Oscillograph Tube, Cathode-Ray

Oscillograph Tube, Cathode-Ray


a cathode-ray tube for converting electrical signals into a visible graphic image. The cathode-ray oscillograph tube is the basic component of an electronic oscillograph, where it is used to observe the shape and to measure the amplitude, duration, and other parameters of electrical signals. Cathode-ray oscillograph tubes are also used for the photographic or visual recording of signals in other electronic, electrical, medical, and scientific apparatus. The first such tube was made by the German physicist K. F. Braun in 1897.

The beam of electrons, or cathode ray, is produced by an electron gun. After passing through a focusing and deflecting system, it impinges on a cathodoluminescent screen that covers the interior of the tube’s face. In response to the deflection system, the beam, which is practically inertia-free, traces a luminous line on the screen, thus graphically representing the signal under study as a function of time or some other parameter. The screen is rectangular or circular and has a diagonal length or diameter ranging from 20 to 700 mm; the ratio of the lengths of the sides of rectangular screens ranges from 1:1 to 1:2. The phosphors that are used for visual observation have a white or green glow, while those used for photographic recording of the beam have an azure or dark blue glow. The afterglow of these phosphors persists on the screen for as little as 10–7 secs, and up to 20 secs. Frequently the inner surface of the tube’s face is provided with a parallax-free scale for measurement.

Depending on the nature of the signals to be registered and the reproduction features of the apparatus, the most important cathode-ray oscillograph apparatus are classified as having low frequency, broad band (which can be high and superhigh frequency), high voltage, electrostatic storage, multigun, or radial-beam deflection tubes. The low-frequency tubes are designed for a frequency band that ranges from zero to tens of megahertz (mHz). They generally have electrostatic focusing, an electrostatic deflection system, adequate sensitivity with a beam deflection of up to 5 mm per volt (V), and a green glow on the screen.

The broad-band tubes accommodate signals in a frequency range from zero to several gigahertz (GHz). They exceed the other types of tubes in sensitivity, with a beam deflection of up to 10 mm/V; in writing speed, which can be up to tens of thousands of km/sec; and in resolution, with a line width of 50 to 300 microns (M). The wide frequency band is achieved by using a traveling wave with an interaction circuit, which is usually a helix, instead of signal-deflection plates. The high writing speed is obtained by high-voltage acceleration of the electrons after deflection. This system is an example of post-acceleration for which from 8 to 25 kilovolts (kV) are required.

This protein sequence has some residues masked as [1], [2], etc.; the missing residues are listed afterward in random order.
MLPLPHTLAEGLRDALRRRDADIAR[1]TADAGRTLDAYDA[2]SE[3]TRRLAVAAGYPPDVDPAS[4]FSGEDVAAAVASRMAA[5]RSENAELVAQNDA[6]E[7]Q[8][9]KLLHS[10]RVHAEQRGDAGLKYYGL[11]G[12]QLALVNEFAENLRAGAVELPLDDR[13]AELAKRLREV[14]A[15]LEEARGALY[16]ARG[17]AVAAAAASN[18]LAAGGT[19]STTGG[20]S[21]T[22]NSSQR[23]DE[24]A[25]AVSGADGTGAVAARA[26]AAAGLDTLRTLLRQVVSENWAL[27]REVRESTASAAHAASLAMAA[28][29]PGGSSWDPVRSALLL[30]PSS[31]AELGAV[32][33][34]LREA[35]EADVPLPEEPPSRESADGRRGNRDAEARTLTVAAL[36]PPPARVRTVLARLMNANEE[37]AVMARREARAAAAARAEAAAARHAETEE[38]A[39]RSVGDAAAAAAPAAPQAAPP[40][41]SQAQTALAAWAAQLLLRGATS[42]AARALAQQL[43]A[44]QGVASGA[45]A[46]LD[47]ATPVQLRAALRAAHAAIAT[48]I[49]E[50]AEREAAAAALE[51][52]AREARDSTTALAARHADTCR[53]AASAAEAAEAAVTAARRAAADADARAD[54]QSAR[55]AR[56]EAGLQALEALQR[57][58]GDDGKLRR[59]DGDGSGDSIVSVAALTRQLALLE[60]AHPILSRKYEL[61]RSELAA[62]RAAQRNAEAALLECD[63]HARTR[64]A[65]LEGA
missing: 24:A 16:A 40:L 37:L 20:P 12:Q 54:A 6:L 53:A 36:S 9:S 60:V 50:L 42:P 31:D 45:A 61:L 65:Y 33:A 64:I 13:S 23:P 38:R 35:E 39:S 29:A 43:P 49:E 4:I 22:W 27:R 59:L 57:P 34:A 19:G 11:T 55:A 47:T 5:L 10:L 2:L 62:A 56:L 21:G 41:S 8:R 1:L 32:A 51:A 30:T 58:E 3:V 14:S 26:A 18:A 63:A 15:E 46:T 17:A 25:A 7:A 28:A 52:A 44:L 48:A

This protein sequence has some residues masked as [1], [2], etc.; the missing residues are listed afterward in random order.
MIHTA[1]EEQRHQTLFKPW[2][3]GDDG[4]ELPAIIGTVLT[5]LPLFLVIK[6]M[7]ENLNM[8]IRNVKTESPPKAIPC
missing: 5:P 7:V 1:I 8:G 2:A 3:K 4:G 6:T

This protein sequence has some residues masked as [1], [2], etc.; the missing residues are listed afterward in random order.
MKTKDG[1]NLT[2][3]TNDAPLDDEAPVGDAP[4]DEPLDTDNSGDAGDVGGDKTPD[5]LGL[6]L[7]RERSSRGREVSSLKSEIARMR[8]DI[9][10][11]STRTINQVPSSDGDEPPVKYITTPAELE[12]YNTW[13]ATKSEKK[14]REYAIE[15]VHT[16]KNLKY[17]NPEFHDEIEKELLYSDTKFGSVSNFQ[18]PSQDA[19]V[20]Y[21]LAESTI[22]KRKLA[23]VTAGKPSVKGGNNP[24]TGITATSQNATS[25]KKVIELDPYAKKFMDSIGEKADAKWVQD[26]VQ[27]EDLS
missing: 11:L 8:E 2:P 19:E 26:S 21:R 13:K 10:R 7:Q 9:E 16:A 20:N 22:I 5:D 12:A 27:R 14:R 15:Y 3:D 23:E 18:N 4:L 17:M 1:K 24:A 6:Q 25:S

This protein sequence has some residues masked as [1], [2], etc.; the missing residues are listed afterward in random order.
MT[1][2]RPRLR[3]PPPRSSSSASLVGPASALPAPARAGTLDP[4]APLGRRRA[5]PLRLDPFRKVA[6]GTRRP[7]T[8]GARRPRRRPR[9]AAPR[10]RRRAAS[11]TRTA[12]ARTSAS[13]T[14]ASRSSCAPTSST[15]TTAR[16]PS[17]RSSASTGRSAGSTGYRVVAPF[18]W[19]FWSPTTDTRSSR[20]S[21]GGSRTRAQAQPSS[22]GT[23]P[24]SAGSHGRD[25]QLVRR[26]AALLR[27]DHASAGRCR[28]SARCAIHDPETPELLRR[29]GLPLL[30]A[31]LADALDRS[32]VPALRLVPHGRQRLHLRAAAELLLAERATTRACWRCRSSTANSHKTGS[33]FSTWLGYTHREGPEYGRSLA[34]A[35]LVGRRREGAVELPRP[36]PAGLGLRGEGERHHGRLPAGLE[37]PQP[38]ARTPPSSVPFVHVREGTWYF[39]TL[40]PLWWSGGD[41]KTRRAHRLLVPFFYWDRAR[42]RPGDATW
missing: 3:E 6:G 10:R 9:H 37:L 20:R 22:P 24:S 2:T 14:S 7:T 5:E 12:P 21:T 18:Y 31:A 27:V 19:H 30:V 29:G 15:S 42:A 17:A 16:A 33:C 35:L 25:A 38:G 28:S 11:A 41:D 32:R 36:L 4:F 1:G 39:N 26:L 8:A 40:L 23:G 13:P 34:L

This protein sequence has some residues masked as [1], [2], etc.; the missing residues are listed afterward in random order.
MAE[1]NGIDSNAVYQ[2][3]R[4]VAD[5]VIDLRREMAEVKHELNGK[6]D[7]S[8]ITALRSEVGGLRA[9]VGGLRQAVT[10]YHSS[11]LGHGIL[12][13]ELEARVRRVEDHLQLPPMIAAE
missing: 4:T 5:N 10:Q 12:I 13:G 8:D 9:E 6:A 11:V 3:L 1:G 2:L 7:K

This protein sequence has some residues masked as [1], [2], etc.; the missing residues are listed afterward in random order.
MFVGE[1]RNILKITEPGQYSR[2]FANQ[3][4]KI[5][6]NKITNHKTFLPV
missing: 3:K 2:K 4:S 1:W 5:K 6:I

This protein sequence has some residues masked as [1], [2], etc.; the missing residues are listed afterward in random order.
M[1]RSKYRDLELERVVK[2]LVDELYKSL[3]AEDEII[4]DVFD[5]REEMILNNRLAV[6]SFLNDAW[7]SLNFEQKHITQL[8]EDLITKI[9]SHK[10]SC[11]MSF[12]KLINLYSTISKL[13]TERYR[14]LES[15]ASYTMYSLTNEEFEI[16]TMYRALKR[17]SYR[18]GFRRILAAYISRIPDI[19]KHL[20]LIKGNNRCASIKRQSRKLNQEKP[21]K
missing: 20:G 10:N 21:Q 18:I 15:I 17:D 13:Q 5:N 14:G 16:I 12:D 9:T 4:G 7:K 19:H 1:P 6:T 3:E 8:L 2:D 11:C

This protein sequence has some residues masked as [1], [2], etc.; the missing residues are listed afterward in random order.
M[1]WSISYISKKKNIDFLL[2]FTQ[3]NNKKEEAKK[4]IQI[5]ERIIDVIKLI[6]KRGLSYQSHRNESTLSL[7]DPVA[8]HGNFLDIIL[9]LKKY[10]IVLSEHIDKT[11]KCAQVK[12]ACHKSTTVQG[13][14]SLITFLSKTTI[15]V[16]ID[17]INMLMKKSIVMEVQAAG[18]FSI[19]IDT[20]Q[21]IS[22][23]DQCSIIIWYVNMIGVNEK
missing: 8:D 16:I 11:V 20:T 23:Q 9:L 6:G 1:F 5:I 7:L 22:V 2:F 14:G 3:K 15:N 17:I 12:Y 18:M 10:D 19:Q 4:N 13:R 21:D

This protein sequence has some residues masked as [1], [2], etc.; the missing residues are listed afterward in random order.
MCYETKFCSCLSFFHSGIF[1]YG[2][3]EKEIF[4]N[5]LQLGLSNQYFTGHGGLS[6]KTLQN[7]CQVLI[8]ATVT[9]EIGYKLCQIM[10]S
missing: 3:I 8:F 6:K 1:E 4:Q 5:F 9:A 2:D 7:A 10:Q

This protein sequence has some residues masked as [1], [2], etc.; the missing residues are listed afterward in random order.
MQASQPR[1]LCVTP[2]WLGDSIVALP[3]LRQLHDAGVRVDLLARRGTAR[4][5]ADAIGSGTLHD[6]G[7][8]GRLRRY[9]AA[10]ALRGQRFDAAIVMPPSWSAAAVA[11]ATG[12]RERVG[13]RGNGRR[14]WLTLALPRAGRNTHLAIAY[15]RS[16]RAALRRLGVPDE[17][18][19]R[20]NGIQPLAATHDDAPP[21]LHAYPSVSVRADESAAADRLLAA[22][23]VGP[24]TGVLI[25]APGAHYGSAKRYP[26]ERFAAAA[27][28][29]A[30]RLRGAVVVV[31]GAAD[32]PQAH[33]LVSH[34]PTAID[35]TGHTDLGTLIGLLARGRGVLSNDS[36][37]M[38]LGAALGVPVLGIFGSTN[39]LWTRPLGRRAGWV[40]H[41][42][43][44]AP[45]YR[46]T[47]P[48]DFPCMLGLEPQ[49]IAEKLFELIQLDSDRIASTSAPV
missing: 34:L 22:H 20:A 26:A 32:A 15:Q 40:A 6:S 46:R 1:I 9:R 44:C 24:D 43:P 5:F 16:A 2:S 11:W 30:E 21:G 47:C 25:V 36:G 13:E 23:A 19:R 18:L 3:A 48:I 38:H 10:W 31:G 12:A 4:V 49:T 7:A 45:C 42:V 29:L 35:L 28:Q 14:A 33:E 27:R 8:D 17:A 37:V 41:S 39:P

High-voltage tubes, which are used to register pulses of high voltage, have a very low sensitivity—from 0.05 to 20 mm/kV—and a high electrical resistance of up to several tens of kV.

Electrostatic storage tubes, which are used to store information in the form of electrical signals and to reproduce the signals on a screen, have a very high retention time for the recorded information—from several tens of seconds to several hours. Multigun tubes, which are used to observe several simultaneous processes on a single screen, usually contain two, five, or ten independent low-frequency systems for forming beams within a single envelope.

In radial-beam deflection tubes, which are used to study phenomena in a polar system of coordinates, the beam is swept in a circle by means of two pairs of deflection plates. The signal voltage is fed to the plates of a conical capacitor that deflects the beam radially. The specifications of these tubes are similar to those of the low-frequency type.


Sherstnev, L. G. Elektronnaia optika i elektronnoluchevye pribory. Moscow, 1971.
Miller, V. A., and L. A. Kurakin. Priemnye elektronnoluchevye trubki, 2nd ed., Moscow, 1971.
Zhigarev, A. A. Elektronnaia optika i elektronnoluchevye pribory. Moscow, 1972.